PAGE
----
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Teddy Bridgewater: I'm Motivated to Play Football in 2017

Posted Oct 19, 2017

EDEN PRAIRIE, Minn. — Teddy Bridgewater has been all about mini milestones, the past 400-plus days.

He reached a significant one Wednesday afternoon as he returned to practice for the first time since suffering a severe leg injury in a preseason practice almost 14 months ago.

Bridgewater met with the Twin Cities media on Thursday and said he had been dreaming of taking the practice field at Winter Park for over a year. 

“I’ve been thinking about that moment every day. I used it as motivation,” Bridgewater said. “I used it to tell myself, ‘Hey, I’m one step closer.’

“Being out there and running out of that tunnel yesterday, it did something to me in a good way,” Bridgewater added.

Bridgewater suffered a leg injury on Aug. 30, 2016, in a non-contact drill. He missed all of the 2016 season after throwing for 3,231 yards and 14 touchdowns while leading the Vikings to an 11-5 record and an NFC North title in 2015. 

While returning to practice was a major step in his return to football, Bridgewater said he has bigger goals for himself going forward, even while he keeps the same day-by-day approach he’s used during his grueling rehab process.

“I definitely believe I’ll play this year,” Bridgewater said. “But I can’t just sit here and say it, I have to put the work in on the practice field and show the training staff or the higher authority that eventually I can get back to the player who I was.

“Right now, I’m focused on practicing and being around the guys, interacting on the football field before I think about playing in live action,” Bridgewater added.

The former first-round pick said he has total faith in his leg that was injured less than two weeks before the start of the 2016 season.

“I’m very confident. I wouldn’t have went out on that practice field if I wasn’t,” Bridgewater said. “I’m going to continue to work hard. I’m going to continue to strengthen it and get more mobility and gain more confidence.” 

Bridgewater’s teammates said that although the former first-round pick hasn’t played football in more than a year, they still regard him as a team leader in Minnesota.

The 24-year-old quarterback was a team captain before the injury wiped out his entire 2016 season.

“Guys really respect what he does,” said Vikings wide receiver Adam Thielen. “The most important thing as a leader is having guys around you that respect you and actually listen and trust what you’re saying. We have a lot of guys in this locker room with a lot of faith and trust in his abilities.”

Stefon Diggs, who missed last week’s game with a groin injury that he suffered in Week 5 at Chicago, did not practice Wednesday but did observe part of Bridgewater’s return.

“I wasn’t out there too long, but when I was out there, he looked great,” Diggs said. “If that doesn’t inspire you, I don’t know what will, somebody coming back from an injury like that with a smile on his face, ready to go and get back to work. I’m just happy he’s back.”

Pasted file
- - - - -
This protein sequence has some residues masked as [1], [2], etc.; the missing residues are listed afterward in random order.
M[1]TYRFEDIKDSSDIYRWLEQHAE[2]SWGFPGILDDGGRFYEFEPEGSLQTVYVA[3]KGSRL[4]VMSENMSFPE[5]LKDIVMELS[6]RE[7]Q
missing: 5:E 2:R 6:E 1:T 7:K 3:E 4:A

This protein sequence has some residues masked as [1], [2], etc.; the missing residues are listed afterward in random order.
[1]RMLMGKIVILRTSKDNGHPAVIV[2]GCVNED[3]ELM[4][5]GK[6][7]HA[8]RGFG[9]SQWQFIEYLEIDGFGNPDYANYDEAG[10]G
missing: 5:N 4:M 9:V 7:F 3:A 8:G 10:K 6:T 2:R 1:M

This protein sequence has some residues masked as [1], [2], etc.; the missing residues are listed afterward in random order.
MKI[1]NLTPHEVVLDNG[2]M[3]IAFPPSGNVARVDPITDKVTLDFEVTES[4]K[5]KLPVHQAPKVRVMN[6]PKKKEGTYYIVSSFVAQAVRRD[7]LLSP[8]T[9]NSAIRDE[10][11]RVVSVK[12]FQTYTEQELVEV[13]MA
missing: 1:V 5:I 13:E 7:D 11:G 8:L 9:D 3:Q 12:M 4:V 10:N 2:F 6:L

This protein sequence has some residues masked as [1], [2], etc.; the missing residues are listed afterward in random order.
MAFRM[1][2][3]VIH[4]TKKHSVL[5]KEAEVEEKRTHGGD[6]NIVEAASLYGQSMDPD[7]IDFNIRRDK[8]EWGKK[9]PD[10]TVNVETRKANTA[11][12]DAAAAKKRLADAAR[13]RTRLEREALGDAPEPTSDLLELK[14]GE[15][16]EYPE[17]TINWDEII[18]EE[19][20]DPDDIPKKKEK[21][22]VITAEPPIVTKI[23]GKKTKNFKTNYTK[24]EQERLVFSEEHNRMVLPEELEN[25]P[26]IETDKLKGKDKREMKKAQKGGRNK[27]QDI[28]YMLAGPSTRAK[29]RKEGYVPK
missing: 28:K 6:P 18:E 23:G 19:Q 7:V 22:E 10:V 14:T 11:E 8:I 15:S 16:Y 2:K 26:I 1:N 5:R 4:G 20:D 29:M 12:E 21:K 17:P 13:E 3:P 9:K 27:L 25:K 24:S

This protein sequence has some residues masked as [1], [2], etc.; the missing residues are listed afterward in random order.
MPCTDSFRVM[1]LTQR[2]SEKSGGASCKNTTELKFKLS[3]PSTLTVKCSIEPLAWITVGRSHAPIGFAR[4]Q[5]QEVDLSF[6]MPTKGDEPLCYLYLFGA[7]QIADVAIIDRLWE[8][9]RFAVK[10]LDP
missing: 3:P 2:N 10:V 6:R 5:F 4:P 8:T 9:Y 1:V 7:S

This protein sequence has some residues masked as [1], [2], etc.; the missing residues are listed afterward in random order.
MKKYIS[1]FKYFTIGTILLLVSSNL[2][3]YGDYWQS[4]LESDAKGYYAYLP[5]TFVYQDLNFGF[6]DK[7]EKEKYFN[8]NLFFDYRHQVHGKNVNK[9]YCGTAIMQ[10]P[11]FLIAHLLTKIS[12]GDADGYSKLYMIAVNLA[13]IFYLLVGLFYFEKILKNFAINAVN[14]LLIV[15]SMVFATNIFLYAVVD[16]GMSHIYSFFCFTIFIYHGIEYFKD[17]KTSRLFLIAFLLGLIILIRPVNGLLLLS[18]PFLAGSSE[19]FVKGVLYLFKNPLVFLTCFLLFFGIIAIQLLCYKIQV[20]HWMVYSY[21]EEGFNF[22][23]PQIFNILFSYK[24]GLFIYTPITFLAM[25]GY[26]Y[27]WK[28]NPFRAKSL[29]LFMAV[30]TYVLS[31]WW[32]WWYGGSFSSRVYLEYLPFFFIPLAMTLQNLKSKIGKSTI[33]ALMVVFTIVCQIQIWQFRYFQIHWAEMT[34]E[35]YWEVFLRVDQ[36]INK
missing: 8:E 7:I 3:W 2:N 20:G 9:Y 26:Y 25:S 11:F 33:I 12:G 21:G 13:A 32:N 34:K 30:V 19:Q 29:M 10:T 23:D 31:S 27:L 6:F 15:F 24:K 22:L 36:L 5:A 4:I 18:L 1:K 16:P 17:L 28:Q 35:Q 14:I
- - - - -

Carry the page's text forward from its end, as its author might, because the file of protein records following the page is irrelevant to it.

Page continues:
Bridgewater said Thursday morning that he thought his first practice went well, and that he showed little signs of rust. The quarterback said he bulked up a bit over the past year and felt like he had more zip on his passes.

“It was great to be back out there yesterday working with the guys. It’s been a long 14 months,” Bridgewater said. “But it was great to be back out there and see the reaction from the guys, reaction from the fans. It meant a lot to me. I have to continue to get better now.

“I was feeling pretty good … I’d been working in the doghouse, in the backyard by myself,” Bridgewater later added. “To be able to get out there with the guys, it was pretty fun.”

Bridgewater said he is unsure when he will play this season, but added that he has gotten into his usual weekly routine of breaking down film, setting a sleep pattern and mentally programming himself to play. 

He also said he’s ready to be tested physically — including taking contact — down the road, but added he isn’t going to rush into anything. 

“You have to be smart with [contact] because the plan is to get to the race in order to run the race,” Bridgewater said. “If we’re not being smart and I’m not doing everything to get to the race, I won’t be able to run the race.

“That being said, we’re just going to compete at a high level and don’t hold anything back,” Bridgewater added. “Eventually when I get out there against an opponent, they’re going to be coming after me. It’s going to be fun.”

Through it all, Bridgewater said he endured ups and downs while rehabbing from a potentially devastating injury.

But he never lost faith along the way, always telling himself he would make it back.

For Bridgewater, returning to practice Wednesday was just one of numerous mini milestones to come.

“It’s not hard taking it day-by-day at all. I learned to appreciate each day,” Bridgewater said. “Each day I wake up, put my feet on the ground and am thankful. I’m able to walk, stand up on my own.

“There was a time I needed help and assistance,” Bridgewater added. “I learned to appreciate the smaller things.”